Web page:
Biomass Plant To Produce Steam And Electricity Considered
Midland MI (SPX) Aug 24, 2010
Dow Corning's Midland manufacturing site is considering the installation of a biomass-powered energy facility to provide a renewable, reliable and cost-effective supply of steam and electricity necessary for the site's operations.
Cirque Energy, LLC, which would build, own and operate the plant for Dow Corning, recently filed for appropriate environmental permits with the Michigan Department of Natural Resources and Environment, which is the first step in the process of installing the facility.
"Dow Corning is exploring the use of renewable biomass energy to provide steam and electricity to our manufacturing operations," said Jim Smith, Dow Corning Midland site manager. "Biomass would offer our site the long-term, cost effective and renewable supply of steam and energy we need as we continue to invest and grow our Midland operations."
Biomass energy from the plant would be produced by gasification of plant-derived organic matter releasing the sun's energy these materials contain. In this way, biomass functions as a sort of natural battery for storing solar energy. As long as biomass is produced sustainably, the energy source is completely renewable.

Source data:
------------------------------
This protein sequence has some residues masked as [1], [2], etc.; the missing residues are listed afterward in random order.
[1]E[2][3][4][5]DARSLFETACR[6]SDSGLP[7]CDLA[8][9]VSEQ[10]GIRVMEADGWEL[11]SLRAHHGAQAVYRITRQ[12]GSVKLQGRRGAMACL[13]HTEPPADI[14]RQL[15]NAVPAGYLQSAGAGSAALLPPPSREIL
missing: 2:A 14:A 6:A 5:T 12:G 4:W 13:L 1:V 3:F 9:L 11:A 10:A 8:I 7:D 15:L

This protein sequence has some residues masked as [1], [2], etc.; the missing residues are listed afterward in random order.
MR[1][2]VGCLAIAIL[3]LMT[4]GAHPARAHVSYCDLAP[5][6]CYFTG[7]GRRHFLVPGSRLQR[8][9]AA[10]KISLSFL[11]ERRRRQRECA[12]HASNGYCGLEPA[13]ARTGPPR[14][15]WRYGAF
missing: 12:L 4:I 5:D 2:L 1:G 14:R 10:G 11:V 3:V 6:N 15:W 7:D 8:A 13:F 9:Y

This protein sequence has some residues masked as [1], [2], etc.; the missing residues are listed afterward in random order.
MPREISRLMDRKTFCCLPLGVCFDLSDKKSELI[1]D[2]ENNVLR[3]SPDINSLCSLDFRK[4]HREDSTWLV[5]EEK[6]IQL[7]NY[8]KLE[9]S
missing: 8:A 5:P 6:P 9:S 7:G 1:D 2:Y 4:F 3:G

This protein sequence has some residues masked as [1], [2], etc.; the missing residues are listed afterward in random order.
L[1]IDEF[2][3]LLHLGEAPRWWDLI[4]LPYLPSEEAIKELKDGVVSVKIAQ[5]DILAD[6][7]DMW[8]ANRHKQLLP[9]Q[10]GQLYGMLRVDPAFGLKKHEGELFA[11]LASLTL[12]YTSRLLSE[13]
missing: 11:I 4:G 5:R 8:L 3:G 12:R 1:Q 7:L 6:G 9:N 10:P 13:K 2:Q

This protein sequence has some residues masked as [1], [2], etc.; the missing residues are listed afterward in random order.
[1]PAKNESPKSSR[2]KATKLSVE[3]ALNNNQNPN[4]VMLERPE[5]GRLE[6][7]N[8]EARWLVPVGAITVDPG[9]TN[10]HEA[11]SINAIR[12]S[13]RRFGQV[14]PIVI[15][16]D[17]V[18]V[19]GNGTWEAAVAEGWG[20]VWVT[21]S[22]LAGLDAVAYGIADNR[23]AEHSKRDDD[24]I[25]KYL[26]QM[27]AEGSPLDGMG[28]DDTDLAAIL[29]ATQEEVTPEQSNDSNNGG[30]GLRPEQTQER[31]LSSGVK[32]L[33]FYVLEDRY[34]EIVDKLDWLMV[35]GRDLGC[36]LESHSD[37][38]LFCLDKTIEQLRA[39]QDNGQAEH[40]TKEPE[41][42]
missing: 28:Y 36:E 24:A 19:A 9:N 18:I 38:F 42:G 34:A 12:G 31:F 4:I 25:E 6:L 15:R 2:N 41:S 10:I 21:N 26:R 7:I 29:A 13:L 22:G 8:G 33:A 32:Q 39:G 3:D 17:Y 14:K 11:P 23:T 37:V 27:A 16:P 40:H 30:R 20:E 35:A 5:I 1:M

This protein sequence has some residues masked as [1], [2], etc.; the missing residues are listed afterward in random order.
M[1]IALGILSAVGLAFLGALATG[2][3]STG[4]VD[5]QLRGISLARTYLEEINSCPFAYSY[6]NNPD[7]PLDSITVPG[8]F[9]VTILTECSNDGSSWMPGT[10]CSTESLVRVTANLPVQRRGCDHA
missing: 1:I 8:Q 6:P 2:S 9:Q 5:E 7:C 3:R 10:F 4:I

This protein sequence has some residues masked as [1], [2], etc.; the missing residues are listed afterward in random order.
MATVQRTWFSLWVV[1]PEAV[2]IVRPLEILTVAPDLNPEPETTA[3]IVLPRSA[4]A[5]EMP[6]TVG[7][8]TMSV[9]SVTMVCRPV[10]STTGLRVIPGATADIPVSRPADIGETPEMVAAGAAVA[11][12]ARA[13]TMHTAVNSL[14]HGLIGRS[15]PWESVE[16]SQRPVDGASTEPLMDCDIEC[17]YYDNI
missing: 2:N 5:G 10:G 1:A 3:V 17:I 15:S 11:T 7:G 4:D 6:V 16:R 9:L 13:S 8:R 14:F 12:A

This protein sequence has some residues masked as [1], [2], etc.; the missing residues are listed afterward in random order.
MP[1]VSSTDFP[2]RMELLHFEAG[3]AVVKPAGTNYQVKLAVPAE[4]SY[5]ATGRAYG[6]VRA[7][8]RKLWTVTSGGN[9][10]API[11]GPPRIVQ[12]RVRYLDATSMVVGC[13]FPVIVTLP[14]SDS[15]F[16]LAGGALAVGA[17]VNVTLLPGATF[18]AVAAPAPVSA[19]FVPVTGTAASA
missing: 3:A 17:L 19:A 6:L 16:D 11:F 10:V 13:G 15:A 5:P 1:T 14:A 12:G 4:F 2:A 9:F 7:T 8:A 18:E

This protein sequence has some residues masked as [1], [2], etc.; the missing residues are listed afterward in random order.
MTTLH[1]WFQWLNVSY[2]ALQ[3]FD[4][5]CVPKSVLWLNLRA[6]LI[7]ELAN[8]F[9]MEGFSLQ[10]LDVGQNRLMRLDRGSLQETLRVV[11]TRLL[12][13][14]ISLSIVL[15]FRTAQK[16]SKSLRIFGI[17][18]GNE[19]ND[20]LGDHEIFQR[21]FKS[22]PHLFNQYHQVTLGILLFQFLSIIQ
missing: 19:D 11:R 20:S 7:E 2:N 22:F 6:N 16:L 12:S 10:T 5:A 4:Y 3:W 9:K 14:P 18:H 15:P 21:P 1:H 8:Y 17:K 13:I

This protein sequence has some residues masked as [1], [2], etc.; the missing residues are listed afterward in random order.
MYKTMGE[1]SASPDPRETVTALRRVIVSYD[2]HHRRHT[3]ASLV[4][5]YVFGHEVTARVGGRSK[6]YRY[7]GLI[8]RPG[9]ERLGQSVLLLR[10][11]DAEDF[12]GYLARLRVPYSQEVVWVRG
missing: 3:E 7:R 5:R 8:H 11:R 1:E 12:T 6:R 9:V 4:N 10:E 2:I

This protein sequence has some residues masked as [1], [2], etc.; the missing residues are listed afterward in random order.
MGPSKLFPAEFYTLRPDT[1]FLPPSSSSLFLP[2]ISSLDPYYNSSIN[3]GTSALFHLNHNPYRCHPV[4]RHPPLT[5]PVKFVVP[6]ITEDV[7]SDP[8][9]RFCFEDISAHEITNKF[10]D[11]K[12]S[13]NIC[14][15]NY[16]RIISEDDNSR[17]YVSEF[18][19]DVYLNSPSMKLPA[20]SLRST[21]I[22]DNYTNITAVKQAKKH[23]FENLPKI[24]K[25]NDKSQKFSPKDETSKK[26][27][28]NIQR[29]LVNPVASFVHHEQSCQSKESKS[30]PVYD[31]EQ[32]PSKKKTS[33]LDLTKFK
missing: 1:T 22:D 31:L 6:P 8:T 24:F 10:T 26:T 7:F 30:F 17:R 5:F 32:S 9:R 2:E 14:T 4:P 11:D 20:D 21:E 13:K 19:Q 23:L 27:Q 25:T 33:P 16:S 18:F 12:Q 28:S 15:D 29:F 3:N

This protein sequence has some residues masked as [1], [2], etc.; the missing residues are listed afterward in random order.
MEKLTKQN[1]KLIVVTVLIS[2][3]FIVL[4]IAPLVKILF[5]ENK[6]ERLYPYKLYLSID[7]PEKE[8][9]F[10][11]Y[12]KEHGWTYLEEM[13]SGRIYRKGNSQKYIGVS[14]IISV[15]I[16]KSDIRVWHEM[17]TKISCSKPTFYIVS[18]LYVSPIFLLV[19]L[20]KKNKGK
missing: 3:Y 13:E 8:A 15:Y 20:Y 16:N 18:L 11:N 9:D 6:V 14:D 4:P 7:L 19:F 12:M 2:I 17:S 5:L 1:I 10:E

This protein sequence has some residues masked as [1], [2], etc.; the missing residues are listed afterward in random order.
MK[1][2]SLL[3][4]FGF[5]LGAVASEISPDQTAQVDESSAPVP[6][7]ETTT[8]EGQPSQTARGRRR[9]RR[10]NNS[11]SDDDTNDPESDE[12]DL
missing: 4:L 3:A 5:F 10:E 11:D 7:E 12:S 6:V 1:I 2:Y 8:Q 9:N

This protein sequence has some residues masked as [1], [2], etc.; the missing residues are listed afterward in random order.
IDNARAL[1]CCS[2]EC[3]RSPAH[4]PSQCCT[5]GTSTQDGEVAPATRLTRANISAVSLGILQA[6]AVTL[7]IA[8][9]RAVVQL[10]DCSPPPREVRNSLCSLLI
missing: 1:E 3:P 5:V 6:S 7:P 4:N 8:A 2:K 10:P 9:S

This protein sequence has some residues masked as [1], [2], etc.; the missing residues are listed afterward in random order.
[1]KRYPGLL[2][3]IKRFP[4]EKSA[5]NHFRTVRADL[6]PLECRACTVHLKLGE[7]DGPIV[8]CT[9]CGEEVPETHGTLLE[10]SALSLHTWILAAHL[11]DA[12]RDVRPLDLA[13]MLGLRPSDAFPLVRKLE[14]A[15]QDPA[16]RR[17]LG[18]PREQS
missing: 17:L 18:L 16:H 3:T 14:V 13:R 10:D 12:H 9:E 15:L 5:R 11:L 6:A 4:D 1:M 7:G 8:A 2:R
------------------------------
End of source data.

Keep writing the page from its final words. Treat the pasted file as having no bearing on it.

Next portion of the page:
The biomass energy facility at Dow Corning's Midland site would initially use waste wood chips obtained from existing forest harvesting, mills, as well as dead trees or old growth harvested as part of sustainable forestry initiatives.
Dow Corning would require that any wood used in the Cirque Energy biomass facility be independently certified by the Forest Stewardship Council (FSC) or Sustainable Forestry Initiative (SFI), assuring the wood is obtained and harvested sustainably.
Additionally, the biomass energy plant would include specialized gasification technology and emissions controls to provide the lowest possible air emissions. This gasification technology is regarded as the best available emissions controls by state and federal government agencies.
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Bio Fuel Technology and Application News
Urbana IL (SPX) Aug 24, 2010
A University of Illinois metabolic engineer has taken the first step toward the more efficient and economical production of biofuels by developing a strain of yeast with increased alcohol tolerance. Biofuels are produced through microbial fermentation of biomass crops, which yield the alcohol-based fuels ethanol and iso-butanol if yeast is used as the microbe to convert sugars from biomass ... read more
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